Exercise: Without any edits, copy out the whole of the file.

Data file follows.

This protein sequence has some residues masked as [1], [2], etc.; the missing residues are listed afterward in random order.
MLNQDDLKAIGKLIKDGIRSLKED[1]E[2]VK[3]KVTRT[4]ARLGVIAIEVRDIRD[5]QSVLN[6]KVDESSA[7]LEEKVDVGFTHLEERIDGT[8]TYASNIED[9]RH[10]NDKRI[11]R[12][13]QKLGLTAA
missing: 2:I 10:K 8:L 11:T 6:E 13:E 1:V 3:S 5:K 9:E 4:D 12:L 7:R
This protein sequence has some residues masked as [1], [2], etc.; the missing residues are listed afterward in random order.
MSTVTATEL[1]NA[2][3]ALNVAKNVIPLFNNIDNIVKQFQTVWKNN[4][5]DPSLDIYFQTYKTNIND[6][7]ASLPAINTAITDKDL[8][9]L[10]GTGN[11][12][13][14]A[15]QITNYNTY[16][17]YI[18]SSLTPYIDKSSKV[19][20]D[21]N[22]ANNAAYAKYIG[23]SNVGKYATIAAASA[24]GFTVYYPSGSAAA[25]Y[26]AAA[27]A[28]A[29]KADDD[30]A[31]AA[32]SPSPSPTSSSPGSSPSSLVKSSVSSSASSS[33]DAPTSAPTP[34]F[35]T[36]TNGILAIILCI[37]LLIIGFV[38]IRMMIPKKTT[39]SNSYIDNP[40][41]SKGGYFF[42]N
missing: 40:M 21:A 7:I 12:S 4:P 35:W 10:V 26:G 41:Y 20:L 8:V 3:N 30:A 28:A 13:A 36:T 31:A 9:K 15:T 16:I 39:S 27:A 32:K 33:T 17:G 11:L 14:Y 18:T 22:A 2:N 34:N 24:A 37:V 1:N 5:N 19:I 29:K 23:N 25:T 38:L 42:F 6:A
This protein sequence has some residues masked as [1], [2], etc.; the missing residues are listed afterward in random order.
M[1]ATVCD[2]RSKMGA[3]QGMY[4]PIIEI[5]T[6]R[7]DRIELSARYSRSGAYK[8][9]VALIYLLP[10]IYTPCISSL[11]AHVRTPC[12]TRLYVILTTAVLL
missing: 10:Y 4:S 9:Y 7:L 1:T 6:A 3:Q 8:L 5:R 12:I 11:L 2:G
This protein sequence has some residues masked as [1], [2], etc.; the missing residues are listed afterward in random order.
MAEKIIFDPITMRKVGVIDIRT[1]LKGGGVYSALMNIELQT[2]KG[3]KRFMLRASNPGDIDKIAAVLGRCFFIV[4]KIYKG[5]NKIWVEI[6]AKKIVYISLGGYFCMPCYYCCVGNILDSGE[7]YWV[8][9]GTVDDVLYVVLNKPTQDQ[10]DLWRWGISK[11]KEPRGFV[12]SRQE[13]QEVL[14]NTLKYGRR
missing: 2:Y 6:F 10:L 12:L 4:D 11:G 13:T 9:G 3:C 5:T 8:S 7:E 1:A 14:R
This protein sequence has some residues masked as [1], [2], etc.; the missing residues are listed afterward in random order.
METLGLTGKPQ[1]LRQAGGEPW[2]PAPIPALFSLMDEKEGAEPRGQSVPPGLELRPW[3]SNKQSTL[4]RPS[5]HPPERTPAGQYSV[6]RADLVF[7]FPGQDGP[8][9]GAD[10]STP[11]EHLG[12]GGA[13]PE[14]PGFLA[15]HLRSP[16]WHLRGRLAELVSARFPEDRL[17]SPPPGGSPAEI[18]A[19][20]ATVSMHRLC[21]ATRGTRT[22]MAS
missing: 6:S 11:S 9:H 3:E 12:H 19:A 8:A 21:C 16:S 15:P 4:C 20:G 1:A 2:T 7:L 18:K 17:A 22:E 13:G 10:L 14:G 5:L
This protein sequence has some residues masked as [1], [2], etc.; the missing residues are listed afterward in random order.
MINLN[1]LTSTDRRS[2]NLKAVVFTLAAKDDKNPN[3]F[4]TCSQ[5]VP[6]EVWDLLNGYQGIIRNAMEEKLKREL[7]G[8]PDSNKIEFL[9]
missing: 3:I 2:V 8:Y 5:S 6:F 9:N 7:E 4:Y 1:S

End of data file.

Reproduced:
This protein sequence has some residues masked as [1], [2], etc.; the missing residues are listed afterward in random order.
MLNQDDLKAIGKLIKDGIRSLKED[1]E[2]VK[3]KVTRT[4]ARLGVIAIEVRDIRD[5]QSVLN[6]KVDESSA[7]LEEKVDVGFTHLEERIDGT[8]TYASNIED[9]RH[10]NDKRI[11]R[12][13]QKLGLTAA
missing: 2:I 10:K 8:L 11:T 6:E 13:E 1:V 3:S 5:K 9:E 4:D 12:L 7:R
This protein sequence has some residues masked as [1], [2], etc.; the missing residues are listed afterward in random order.
MSTVTATEL[1]NA[2][3]ALNVAKNVIPLFNNIDNIVKQFQTVWKNN[4][5]DPSLDIYFQTYKTNIND[6][7]ASLPAINTAITDKDL[8][9]L[10]GTGN[11][12][13][14]A[15]QITNYNTY[16][17]YI[18]SSLTPYIDKSSKV[19][20]D[21]N[22]ANNAAYAKYIG[23]SNVGKYATIAAASA[24]GFTVYYPSGSAAA[25]Y[26]AAA[27]A[28]A[29]KADDD[30]A[31]AA[32]SPSPSPTSSSPGSSPSSLVKSSVSSSASSS[33]DAPTSAPTP[34]F[35]T[36]TNGILAIILCI[37]LLIIGFV[38]IRMMIPKKTT[39]SNSYIDNP[40][41]SKGGYFF[42]N
missing: 40:M 21:A 7:I 12:S 4:P 35:W 10:V 26:G 41:Y 20:L 8:V 3:N 30:A 28:A 13:A 36:T 31:A 9:K 15:T 16:I 39:S 27:A 32:K 33:T 17:G 11:L 14:Y 18:T 22:A 2:N 34:N 24:A 37:V 1:N 5:N 19:I 29:K 23:N 25:T 38:L 42:F 6:A
This protein sequence has some residues masked as [1], [2], etc.; the missing residues are listed afterward in random order.
M[1]ATVCD[2]RSKMGA[3]QGMY[4]PIIEI[5]T[6]R[7]DRIELSARYSRSGAYK[8][9]VALIYLLP[10]IYTPCISSL[11]AHVRTPC[12]TRLYVILTTAVLL
missing: 10:Y 4:S 9:Y 7:L 1:T 6:A 3:Q 8:L 5:R 12:I 11:L 2:G
This protein sequence has some residues masked as [1], [2], etc.; the missing residues are listed afterward in random order.
MAEKIIFDPITMRKVGVIDIRT[1]LKGGGVYSALMNIELQT[2]KG[3]KRFMLRASNPGDIDKIAAVLGRCFFIV[4]KIYKG[5]NKIWVEI[6]AKKIVYISLGGYFCMPCYYCCVGNILDSGE[7]YWV[8][9]GTVDDVLYVVLNKPTQDQ[10]DLWRWGISK[11]KEPRGFV[12]SRQE[13]QEVL[14]NTLKYGRR
missing: 2:Y 6:F 10:L 12:L 4:D 11:G 13:T 9:G 3:C 5:T 8:S 7:E 1:A 14:R
This protein sequence has some residues masked as [1], [2], etc.; the missing residues are listed afterward in random order.
METLGLTGKPQ[1]LRQAGGEPW[2]PAPIPALFSLMDEKEGAEPRGQSVPPGLELRPW[3]SNKQSTL[4]RPS[5]HPPERTPAGQYSV[6]RADLVF[7]FPGQDGP[8][9]GAD[10]STP[11]EHLG[12]GGA[13]PE[14]PGFLA[15]HLRSP[16]WHLRGRLAELVSARFPEDRL[17]SPPPGGSPAEI[18]A[19][20]ATVSMHRLC[21]ATRGTRT[22]MAS
missing: 6:S 11:S 9:H 3:E 12:H 19:A 8:A 21:C 16:S 15:P 4:C 20:G 1:A 2:T 7:L 18:K 17:A 22:E 13:G 10:L 14:G 5:L
This protein sequence has some residues masked as [1], [2], etc.; the missing residues are listed afterward in random order.
MINLN[1]LTSTDRRS[2]NLKAVVFTLAAKDDKNPN[3]F[4]TCSQ[5]VP[6]EVWDLLNGYQGIIRNAMEEKLKREL[7]G[8]PDSNKIEFL[9]
missing: 3:I 2:V 8:Y 5:S 6:F 9:N 7:E 4:Y 1:S